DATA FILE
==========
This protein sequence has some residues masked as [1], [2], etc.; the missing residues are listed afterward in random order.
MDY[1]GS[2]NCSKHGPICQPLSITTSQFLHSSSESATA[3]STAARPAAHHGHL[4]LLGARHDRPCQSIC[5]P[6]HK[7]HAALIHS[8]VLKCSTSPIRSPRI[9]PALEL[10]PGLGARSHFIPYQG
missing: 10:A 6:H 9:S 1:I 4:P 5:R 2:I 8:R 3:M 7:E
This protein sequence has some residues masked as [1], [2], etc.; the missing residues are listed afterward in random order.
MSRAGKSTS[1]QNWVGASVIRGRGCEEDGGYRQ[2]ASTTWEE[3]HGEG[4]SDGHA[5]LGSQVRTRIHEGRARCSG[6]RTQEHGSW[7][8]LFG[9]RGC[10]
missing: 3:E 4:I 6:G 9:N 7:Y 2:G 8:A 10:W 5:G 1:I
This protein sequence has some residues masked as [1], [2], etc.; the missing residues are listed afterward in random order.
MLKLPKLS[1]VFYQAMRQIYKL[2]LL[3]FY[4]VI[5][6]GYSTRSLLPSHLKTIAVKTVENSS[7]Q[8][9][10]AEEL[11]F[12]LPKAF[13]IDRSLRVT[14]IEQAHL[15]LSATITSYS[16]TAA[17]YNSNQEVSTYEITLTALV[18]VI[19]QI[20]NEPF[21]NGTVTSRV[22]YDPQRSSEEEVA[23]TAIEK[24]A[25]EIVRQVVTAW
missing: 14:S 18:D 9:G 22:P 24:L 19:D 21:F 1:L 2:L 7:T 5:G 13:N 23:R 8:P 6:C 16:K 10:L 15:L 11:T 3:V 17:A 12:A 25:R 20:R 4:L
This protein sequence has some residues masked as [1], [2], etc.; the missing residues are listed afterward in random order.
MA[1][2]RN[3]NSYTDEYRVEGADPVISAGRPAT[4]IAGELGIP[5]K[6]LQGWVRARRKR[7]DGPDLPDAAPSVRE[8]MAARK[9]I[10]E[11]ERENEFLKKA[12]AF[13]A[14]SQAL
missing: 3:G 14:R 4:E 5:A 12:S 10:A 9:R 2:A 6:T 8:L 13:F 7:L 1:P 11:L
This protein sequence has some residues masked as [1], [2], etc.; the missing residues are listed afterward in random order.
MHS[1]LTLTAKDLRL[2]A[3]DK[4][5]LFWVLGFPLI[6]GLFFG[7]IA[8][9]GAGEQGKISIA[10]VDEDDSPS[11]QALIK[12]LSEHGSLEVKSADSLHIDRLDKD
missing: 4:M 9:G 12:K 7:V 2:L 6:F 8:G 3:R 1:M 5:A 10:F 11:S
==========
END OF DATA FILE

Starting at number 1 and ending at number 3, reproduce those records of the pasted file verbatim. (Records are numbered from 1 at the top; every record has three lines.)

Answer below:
This protein sequence has some residues masked as [1], [2], etc.; the missing residues are listed afterward in random order.
MDY[1]GS[2]NCSKHGPICQPLSITTSQFLHSSSESATA[3]STAARPAAHHGHL[4]LLGARHDRPCQSIC[5]P[6]HK[7]HAALIHS[8]VLKCSTSPIRSPRI[9]PALEL[10]PGLGARSHFIPYQG
missing: 10:A 6:H 9:S 1:I 4:P 5:R 2:I 8:R 3:M 7:E
This protein sequence has some residues masked as [1], [2], etc.; the missing residues are listed afterward in random order.
MSRAGKSTS[1]QNWVGASVIRGRGCEEDGGYRQ[2]ASTTWEE[3]HGEG[4]SDGHA[5]LGSQVRTRIHEGRARCSG[6]RTQEHGSW[7][8]LFG[9]RGC[10]
missing: 3:E 4:I 6:G 9:N 7:Y 2:G 8:A 10:W 5:G 1:I
This protein sequence has some residues masked as [1], [2], etc.; the missing residues are listed afterward in random order.
MLKLPKLS[1]VFYQAMRQIYKL[2]LL[3]FY[4]VI[5][6]GYSTRSLLPSHLKTIAVKTVENSS[7]Q[8][9][10]AEEL[11]F[12]LPKAF[13]IDRSLRVT[14]IEQAHL[15]LSATITSYS[16]TAA[17]YNSNQEVSTYEITLTALV[18]VI[19]QI[20]NEPF[21]NGTVTSRV[22]YDPQRSSEEEVA[23]TAIEK[24]A[25]EIVRQVVTAW
missing: 14:S 18:D 9:G 22:P 24:L 19:D 21:F 1:L 2:L 7:T 5:G 13:N 23:R 8:P 6:C 16:K 10:L 15:L 11:T 3:V 17:A 12:A 25:R 20:R 4:L